pastelshoal 2 years ago

screwed up the page numbers, with apologetic marginalia: “Prime goof: two 13’s”; “Skipped #15, sorry another goof”; “Another numerical muff." When I looked at it, I realized that my father had spoken to me about this paper once, in the car. l was about fourteen. He mentioned it with pride, as one of the best things he had ever written, which stuck out (he usually apologized for his newspaper articles, when he showed

pastelshoal 2 years ago

them to me, saying, “Remember, ’tis merely a squib”). Of course, he had not written the paper, not really. But what struck me, when | read it, was that almost all of the writers whose work my father was devoted to throughout his life— Faulkner, Bellow, Twain, Agee, Merton, Thomas Wolfe, Dylan Thomas—were there, and he had compiled it when he was twenty-one. Passages I had heard him rhapsodize about, such as the

pastelshoal 2 years ago

in Huckleberry Finn when Huck decides, “All right, then, I’ll go to hell," or the “Caddy smells like trees” scene from The Sound and the Fury, or the passage in The Adventures of Augie March where Augie says that he wants to lick the inside of his dead father’s ashtray—they were all represented. In its way, the collage—entitled simply “Beautiful Language”—is a little piece of brilliance: transcribed dialogue from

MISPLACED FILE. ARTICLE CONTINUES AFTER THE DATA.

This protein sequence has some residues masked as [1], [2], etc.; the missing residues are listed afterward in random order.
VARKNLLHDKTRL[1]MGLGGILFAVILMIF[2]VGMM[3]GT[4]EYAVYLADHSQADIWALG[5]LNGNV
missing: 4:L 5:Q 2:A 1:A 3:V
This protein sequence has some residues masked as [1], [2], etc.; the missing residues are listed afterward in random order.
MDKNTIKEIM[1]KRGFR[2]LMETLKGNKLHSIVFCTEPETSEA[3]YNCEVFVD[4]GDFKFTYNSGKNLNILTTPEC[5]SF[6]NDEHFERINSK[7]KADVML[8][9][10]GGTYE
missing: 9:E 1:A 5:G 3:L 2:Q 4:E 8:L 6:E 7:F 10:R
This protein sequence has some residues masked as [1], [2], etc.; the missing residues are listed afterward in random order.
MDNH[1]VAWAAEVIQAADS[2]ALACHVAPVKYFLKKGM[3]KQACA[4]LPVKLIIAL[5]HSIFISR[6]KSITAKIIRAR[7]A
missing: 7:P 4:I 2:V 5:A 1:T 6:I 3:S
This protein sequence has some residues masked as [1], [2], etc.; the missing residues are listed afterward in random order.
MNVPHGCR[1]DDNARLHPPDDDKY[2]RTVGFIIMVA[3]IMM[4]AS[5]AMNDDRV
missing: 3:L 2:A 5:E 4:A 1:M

pastelshoal 2 years ago

On the Waterfront is juxtaposed with a verse from the Gospel According to St. Luke. A paragraph from André Schwarz—Bart’s The Last of the Just leads into some lines from Dylan Thomas’s “Fern Hill”: So it must have been after the birth of the simple light In the first, spinning place, the spellbound horses walking warm